- Overall, more complex for both customers and providers
2. Charge for Resource Capacity
Here each customer picks a plan that gives them access to a certain amount of resources. For example, a small customer might request up to 2 CPUs and 4GB of memory, while a large customer might request 40 CPUs and 80GB of memory. We don’t have to dedicate exactly this much capacity to each customer since it will not always be in use. In other words, we can still oversubscribe these resources to improve operational efficiency and reduce costs and prices. This is like paying for a monthly parking spot, I pay the same amount if I use the space every day or not.
To calculate the price per CPU, we have to estimate the average total requested
capacity for the year (ie
Total CPU Capacity), then divide
Total Annual Cost by that.
This means that if customer A gets a 2 CPU plan and we estimate that all customers together will request 200 CPUs of capacity this year, then customer A will pay 1% of the
Total Annual Cost of the platform.
- Simple to budget for customers, since the price is fixed each month
- Simple to calculate chargeback based on assigned quotas
- Used by every major public PaaS, like Heroku
- Easier to ensure that total revenue is close to and covers
Total Annual Cost
- Charges more for very spiky loads, accurately reflecting their higher cost overhead
- Perception that this is “more” expensive for customers (it’s not, more on that later)
I personally think charging for resource capacity is the superior choice. The
usual objection is that it makes customers pay more for resources that they
are not “using”. But this is obviously false, since
with both methods we are always charging only
Total Annual Cost!
Charging by resource capacity transfers more of the cost from customers with very predictable long term resource usage to customers with wildly fluctuating and difficult to predict resource usage. And this makes sense to do, since wildly fluctuating usage requires more capacity to be allocated just in case!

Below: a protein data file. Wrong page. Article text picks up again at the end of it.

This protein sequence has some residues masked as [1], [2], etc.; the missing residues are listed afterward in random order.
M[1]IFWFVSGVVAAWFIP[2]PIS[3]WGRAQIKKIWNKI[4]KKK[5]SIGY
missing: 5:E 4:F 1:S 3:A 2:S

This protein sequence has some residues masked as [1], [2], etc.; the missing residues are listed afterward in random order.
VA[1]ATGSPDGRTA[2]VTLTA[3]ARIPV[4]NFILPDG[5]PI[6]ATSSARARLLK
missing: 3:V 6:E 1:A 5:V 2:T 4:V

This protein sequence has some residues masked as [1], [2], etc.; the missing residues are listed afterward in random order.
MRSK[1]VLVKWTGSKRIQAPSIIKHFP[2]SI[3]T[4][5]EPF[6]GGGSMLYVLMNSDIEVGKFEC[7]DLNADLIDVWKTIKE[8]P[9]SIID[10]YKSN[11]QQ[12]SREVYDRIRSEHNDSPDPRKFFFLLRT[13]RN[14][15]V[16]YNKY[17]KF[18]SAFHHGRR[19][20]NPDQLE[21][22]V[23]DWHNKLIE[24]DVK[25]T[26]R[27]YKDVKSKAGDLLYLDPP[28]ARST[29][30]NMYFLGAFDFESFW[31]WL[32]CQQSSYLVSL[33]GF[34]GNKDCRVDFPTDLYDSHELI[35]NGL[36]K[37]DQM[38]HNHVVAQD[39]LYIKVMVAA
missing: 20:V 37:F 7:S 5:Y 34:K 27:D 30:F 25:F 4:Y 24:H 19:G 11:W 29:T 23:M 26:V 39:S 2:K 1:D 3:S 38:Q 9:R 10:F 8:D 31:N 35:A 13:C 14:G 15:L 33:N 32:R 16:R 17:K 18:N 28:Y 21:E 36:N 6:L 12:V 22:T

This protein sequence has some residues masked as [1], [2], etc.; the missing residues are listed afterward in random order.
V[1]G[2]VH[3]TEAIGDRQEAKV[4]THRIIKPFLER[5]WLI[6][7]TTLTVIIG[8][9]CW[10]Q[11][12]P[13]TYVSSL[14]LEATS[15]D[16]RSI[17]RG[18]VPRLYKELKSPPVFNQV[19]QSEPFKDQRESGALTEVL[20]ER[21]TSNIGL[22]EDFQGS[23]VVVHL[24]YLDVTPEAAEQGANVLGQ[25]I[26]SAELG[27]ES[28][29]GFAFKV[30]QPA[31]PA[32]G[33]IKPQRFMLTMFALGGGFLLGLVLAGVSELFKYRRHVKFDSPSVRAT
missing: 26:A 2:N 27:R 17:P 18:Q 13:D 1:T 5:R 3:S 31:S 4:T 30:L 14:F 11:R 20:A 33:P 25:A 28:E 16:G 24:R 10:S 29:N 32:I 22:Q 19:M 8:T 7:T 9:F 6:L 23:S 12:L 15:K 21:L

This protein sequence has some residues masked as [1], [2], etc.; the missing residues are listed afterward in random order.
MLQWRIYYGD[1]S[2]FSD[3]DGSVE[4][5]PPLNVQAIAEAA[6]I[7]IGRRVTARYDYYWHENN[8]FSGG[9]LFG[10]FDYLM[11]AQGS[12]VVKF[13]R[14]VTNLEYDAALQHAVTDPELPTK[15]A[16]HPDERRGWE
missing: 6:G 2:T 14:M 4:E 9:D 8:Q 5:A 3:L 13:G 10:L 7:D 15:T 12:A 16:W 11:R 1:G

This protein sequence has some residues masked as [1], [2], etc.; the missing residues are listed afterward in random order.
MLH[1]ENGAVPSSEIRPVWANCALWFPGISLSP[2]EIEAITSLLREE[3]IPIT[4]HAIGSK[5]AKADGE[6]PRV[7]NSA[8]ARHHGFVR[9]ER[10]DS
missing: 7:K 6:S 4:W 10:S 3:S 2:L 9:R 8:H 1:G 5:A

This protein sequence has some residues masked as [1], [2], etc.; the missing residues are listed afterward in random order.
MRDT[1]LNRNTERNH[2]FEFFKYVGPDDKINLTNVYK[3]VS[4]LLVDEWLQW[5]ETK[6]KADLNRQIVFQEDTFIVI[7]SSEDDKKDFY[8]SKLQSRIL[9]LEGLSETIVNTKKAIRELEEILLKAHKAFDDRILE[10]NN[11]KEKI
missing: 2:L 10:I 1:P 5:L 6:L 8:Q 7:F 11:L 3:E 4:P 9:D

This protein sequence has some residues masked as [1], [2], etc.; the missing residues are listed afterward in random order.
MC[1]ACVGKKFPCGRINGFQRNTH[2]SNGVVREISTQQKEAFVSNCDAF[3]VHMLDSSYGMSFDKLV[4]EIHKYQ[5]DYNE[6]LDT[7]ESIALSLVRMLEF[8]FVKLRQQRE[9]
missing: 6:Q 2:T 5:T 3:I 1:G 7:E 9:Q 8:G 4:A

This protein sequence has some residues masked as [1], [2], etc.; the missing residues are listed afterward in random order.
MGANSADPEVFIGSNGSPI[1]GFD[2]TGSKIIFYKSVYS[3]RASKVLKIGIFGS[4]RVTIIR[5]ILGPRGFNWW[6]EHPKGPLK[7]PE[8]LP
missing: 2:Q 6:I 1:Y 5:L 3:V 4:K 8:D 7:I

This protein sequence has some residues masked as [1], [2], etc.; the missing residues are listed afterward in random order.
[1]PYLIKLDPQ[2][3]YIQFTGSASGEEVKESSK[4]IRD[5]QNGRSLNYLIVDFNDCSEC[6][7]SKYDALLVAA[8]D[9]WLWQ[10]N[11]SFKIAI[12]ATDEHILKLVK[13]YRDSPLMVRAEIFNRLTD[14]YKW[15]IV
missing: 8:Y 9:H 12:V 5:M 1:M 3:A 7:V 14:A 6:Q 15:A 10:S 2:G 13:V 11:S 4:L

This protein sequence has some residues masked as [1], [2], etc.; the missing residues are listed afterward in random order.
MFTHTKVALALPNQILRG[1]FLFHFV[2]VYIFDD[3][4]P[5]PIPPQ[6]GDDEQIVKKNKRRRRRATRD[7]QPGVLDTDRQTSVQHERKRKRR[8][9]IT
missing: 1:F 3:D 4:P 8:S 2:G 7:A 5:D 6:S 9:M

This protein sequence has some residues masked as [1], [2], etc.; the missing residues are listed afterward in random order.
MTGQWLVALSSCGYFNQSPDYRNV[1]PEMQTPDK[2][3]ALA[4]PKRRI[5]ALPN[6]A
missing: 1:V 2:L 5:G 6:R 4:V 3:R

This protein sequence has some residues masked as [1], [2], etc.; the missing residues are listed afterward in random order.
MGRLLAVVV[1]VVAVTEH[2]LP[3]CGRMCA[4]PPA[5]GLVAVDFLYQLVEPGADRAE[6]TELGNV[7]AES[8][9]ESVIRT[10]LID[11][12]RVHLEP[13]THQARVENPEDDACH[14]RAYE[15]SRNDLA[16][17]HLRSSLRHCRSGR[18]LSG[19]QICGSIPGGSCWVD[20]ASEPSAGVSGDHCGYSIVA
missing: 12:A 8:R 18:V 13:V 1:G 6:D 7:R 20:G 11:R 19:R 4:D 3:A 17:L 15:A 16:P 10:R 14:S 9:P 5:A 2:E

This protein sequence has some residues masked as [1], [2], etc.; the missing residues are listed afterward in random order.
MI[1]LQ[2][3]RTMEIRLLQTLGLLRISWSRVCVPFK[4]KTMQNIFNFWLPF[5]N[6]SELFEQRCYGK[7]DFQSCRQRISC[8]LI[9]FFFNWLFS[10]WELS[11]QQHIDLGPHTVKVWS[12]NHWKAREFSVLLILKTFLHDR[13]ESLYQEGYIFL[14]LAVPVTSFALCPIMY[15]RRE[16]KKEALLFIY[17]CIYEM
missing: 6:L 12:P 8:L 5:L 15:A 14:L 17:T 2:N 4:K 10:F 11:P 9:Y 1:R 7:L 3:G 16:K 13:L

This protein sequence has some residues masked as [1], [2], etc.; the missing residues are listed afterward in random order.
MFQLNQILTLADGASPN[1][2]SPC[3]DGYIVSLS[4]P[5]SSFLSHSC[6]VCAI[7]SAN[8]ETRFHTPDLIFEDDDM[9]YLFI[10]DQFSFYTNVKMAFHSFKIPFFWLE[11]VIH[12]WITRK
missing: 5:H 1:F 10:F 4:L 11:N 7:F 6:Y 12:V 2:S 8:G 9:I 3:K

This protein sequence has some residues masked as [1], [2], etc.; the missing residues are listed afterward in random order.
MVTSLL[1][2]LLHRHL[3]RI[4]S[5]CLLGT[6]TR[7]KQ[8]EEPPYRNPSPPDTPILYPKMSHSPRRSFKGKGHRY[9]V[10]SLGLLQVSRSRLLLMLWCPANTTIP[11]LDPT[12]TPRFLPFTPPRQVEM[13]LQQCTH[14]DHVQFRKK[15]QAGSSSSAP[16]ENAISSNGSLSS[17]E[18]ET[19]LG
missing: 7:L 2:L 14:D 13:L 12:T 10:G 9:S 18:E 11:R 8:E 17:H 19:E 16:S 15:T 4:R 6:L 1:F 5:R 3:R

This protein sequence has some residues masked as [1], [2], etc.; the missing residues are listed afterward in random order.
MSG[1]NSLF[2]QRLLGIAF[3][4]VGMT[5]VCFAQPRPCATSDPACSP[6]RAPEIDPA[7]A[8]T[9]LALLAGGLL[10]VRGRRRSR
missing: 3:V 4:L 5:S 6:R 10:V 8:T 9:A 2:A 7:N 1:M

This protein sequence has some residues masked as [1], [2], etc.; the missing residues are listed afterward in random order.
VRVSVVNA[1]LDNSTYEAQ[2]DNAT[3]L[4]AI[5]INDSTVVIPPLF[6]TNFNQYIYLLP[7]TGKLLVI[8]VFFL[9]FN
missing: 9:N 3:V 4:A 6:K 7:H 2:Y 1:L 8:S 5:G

Best of all, there are no surprises for customers when chargeback happens. Nothing will scare off users more than surprise invoices for 10x what was planned for. And the predictability is good for the service provider too.
Step 3: Update forecasts and prices periodically
Over time there are several factors that should come together to change prices. First, it will become more clear how to estimate resource usage or requested capacity with actual usage data. Second, as more customers are onboarded and deployments grow, the infrastructure and operational overhead should be a smaller proportion of total costs. And finally, new hardware, processes, and automation should work together to lower the per unit costs for the platform.
Periodically revisit your pricing to make sure it accurately reflects costs. Charging too little will make it harder to justify the platform’s continued operation, but charging too much will slow platform growth and lead to inefficiency in how the business uses technology! Constantly work to improve efficiency, improve value, and drop costs and prices for your customers.
1 This isn’t completely accurate, because higher prices will incentivize less use of the platform, and on the flipside lower prices incentivize more use. But for a first order approximation, this is close enough. #thingsphysicistssay ↩